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The East is Red
November 10, 2013 @ 7:00 PM$10
UCLA Film & Television Archive, UCLA Center for Chinese Studies and UCLA Confucius Institute present “A Century of Chinese Cinema.”
“The East is Red” (Mainland China, 1965)
Directed by Wang Ping
Though often thought of as the epitome of kitsch, model operas represent a key development in Chinese cinema’s tradition of filmed performance, unique both for their extreme ideological rigidity and their mesmerizingly abstract design. While the genre hit its peak during the second phase of the Cultural Revolution, when such films as Xie Tieli’s Taking Tiger Mountain by Strategy were the only films permitted in theaters, the form was developed over a number of years. Made during the first stirrings of the Cultural Revolution, and in many ways setting the template for what was to come—not least in the ideological fervor of its hard-line director Wang Ping, one of the very rare women allowed behind the camera during the period—The East Is Red was the most lavish, and most important, of these earlier films; its title song became the unofficial national anthem, and the film itself remained a cornerstone of Mao’s cult of personality until his death a decade later. Retelling the history of the Chinese Communist Party, from its founding in 1921 to its victory over the Nationalists in 1949, as a grand musical pageant, The East Is Red is both breathtaking and discomfiting in its monumental design; the opening sequence, for example, with vast numbers of spectators entering the Great Hall of the People, eerily recalls the films of Leni Riefenstahl.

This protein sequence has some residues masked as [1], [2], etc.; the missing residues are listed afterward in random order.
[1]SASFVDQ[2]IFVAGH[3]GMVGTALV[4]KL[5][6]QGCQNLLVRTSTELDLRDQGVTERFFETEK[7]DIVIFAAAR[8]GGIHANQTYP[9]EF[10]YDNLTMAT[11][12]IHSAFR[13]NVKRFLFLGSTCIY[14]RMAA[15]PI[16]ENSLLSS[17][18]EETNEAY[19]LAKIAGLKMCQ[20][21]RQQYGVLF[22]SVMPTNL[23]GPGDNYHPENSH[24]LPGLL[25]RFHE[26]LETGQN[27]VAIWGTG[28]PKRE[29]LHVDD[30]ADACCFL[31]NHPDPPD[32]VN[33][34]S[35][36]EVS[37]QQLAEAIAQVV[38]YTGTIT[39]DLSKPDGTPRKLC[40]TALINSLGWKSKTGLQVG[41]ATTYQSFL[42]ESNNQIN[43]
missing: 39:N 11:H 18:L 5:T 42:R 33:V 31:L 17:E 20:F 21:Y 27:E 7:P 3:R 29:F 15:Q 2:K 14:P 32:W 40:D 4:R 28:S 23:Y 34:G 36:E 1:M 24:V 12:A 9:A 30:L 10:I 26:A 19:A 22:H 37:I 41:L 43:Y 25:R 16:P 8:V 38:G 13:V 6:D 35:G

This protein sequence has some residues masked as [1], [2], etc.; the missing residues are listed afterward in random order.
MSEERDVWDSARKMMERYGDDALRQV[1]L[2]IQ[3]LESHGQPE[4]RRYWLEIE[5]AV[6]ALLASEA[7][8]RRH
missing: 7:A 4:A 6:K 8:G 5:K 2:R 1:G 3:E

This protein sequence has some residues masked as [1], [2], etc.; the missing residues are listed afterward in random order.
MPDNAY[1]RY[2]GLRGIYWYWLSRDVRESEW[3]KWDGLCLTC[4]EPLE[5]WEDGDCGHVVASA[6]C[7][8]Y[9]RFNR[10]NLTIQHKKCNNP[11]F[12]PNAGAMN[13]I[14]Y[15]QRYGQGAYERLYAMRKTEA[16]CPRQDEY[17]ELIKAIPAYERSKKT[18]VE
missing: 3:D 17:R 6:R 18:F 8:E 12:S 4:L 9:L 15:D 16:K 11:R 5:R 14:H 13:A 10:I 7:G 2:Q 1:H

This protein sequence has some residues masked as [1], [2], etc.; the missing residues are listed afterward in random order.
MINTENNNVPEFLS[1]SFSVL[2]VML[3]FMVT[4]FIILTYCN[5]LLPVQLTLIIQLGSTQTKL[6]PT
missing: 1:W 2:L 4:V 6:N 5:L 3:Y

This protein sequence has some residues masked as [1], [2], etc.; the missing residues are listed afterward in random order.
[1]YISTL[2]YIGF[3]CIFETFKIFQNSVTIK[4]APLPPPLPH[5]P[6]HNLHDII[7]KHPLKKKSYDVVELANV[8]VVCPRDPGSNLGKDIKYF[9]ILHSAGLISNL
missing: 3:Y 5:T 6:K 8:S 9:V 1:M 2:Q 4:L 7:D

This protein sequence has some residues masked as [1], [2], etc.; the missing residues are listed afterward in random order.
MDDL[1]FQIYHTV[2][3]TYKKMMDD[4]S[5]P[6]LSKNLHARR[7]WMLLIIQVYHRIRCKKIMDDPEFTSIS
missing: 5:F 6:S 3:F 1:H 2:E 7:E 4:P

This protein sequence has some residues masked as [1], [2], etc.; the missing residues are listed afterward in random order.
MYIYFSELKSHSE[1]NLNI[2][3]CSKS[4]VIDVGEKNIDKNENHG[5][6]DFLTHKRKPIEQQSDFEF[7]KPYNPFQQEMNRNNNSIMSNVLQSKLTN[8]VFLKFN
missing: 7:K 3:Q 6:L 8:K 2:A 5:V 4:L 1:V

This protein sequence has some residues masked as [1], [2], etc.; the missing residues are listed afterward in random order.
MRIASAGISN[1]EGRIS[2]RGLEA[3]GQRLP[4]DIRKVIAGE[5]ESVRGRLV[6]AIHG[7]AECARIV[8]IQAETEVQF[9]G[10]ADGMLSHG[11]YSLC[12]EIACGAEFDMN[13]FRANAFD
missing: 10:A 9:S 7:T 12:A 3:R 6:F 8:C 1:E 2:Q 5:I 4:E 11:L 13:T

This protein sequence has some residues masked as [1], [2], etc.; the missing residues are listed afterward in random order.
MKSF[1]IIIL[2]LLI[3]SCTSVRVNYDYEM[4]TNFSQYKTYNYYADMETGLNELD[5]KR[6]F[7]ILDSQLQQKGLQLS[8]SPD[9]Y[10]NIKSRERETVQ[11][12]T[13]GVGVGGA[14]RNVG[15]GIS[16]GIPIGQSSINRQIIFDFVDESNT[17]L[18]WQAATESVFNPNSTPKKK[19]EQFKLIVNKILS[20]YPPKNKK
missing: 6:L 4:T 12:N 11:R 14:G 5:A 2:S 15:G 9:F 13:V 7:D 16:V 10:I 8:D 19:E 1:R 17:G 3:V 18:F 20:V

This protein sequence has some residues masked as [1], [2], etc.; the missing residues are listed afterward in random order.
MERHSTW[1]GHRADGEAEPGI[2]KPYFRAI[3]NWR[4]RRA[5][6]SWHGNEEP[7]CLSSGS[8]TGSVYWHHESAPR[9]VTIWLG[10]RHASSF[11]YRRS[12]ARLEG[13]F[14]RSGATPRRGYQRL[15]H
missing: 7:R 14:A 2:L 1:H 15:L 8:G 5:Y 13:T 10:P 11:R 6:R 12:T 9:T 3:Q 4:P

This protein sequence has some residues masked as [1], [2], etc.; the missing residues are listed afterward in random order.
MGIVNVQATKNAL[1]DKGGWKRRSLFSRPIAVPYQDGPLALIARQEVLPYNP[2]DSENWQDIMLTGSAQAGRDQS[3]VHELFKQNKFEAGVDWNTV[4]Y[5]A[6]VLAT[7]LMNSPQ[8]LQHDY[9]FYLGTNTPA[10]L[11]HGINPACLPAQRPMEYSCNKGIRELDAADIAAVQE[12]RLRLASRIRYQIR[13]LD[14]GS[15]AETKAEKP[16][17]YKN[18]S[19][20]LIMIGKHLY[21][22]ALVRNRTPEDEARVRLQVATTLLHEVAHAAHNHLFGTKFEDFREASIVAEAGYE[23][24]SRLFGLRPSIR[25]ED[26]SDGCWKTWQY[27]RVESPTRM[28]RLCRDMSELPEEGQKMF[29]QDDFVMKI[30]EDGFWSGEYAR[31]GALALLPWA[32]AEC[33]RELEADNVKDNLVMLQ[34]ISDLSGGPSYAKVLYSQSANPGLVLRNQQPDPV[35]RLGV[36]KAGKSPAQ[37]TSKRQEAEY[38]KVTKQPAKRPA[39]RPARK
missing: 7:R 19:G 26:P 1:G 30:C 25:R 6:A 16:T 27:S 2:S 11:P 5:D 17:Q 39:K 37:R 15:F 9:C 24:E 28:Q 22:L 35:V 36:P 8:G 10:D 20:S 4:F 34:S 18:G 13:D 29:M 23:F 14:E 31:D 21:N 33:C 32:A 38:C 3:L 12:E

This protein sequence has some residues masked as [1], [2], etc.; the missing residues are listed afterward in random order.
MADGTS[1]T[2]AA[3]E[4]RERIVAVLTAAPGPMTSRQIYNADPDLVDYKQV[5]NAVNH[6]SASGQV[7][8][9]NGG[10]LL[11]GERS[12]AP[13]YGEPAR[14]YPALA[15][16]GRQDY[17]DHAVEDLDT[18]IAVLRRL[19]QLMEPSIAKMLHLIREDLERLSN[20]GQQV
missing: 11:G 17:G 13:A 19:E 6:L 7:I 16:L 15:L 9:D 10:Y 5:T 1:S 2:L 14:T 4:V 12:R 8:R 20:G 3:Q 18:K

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FREE Admission for all UCLA students with valid I.D.!
August First Film Studio, Central Newsreel and Documentary Film School.
35mm, color, in Mandarin with English subtitles, 117 min.
“Red Detachment of Women” (Mainland China, 1961)
Directed by Xie Jin
“The films I directed before the Cultural Revolution are mostly about the contrast between the old society and the new society,” said Xie Jin, whose distinguished career extended from the pre- to post-Cultural Revolution periods. “What was the past like? What happened after the founding of New China?” The director boldly answered those questions in this tale of a violated peasant girl turned vicious fighting machine. The film’s first half, situated on the sweltering island of Hainan, has the feel of a “James Bond of the East,” as a dashing spy recruits our heroine to the Communist cause; the second half, featuring her army training and fearsome all-female combat scenes, crosses the eye-popping style of Communist propaganda posters with the gritty realism of Soviet war films, creating an unclassifiable, proto-pop art socialist cinematography. While Red Detachment is certainly brimming with cadre spirit—it became one of the Mainland’s most important films up to the fall of the Gang of Four, remade successively in literary, theater, model opera and new film versions—Xie Jin never lets the proceedings sink into sloganeering; he later claimed that he kept such classic (and decidedly un-revolutionary) Chinese novels as “Romance of Book and Sword” in mind while making the film.
Tianma Film Studio. Screenwriter: Liang Xin. Cinematographer: Shen Xilin. Editor: Zhang Hanchen. Cast: Zhu Xijuan, Niu Ben, Wang Xingang, Chen Qiang, Xiang Mei.
35mm, color, in Mandarin with English subtitles, 110 min.